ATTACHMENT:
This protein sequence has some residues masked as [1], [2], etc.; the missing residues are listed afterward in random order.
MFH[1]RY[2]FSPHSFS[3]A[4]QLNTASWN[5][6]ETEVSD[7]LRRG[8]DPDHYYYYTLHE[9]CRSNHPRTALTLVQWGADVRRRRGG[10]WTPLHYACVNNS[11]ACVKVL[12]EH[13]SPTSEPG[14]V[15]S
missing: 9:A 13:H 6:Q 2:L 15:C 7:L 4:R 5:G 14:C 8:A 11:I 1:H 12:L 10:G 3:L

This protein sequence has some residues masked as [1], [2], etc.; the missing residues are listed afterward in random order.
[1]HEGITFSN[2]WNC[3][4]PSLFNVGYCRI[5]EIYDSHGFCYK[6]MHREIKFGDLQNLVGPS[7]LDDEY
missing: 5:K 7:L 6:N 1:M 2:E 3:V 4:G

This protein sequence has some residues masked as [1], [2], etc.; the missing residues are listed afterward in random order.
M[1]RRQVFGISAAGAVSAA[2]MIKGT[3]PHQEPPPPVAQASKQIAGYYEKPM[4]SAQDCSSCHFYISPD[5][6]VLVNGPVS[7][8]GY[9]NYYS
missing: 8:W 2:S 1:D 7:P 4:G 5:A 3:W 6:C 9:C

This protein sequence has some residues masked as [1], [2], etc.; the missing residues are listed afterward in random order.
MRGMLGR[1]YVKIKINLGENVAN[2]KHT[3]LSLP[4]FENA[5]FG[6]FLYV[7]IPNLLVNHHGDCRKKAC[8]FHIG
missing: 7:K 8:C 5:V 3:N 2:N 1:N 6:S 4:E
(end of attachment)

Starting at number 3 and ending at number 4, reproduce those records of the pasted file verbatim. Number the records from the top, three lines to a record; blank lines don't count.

This protein sequence has some residues masked as [1], [2], etc.; the missing residues are listed afterward in random order.
M[1]RRQVFGISAAGAVSAA[2]MIKGT[3]PHQEPPPPVAQASKQIAGYYEKPM[4]SAQDCSSCHFYISPD[5][6]VLVNGPVS[7][8]GY[9]NYYS
missing: 8:W 2:S 1:D 7:P 4:G 5:A 3:W 6:C 9:C

This protein sequence has some residues masked as [1], [2], etc.; the missing residues are listed afterward in random order.
MRGMLGR[1]YVKIKINLGENVAN[2]KHT[3]LSLP[4]FENA[5]FG[6]FLYV[7]IPNLLVNHHGDCRKKAC[8]FHIG
missing: 7:K 8:C 5:V 3:N 2:N 1:N 6:S 4:E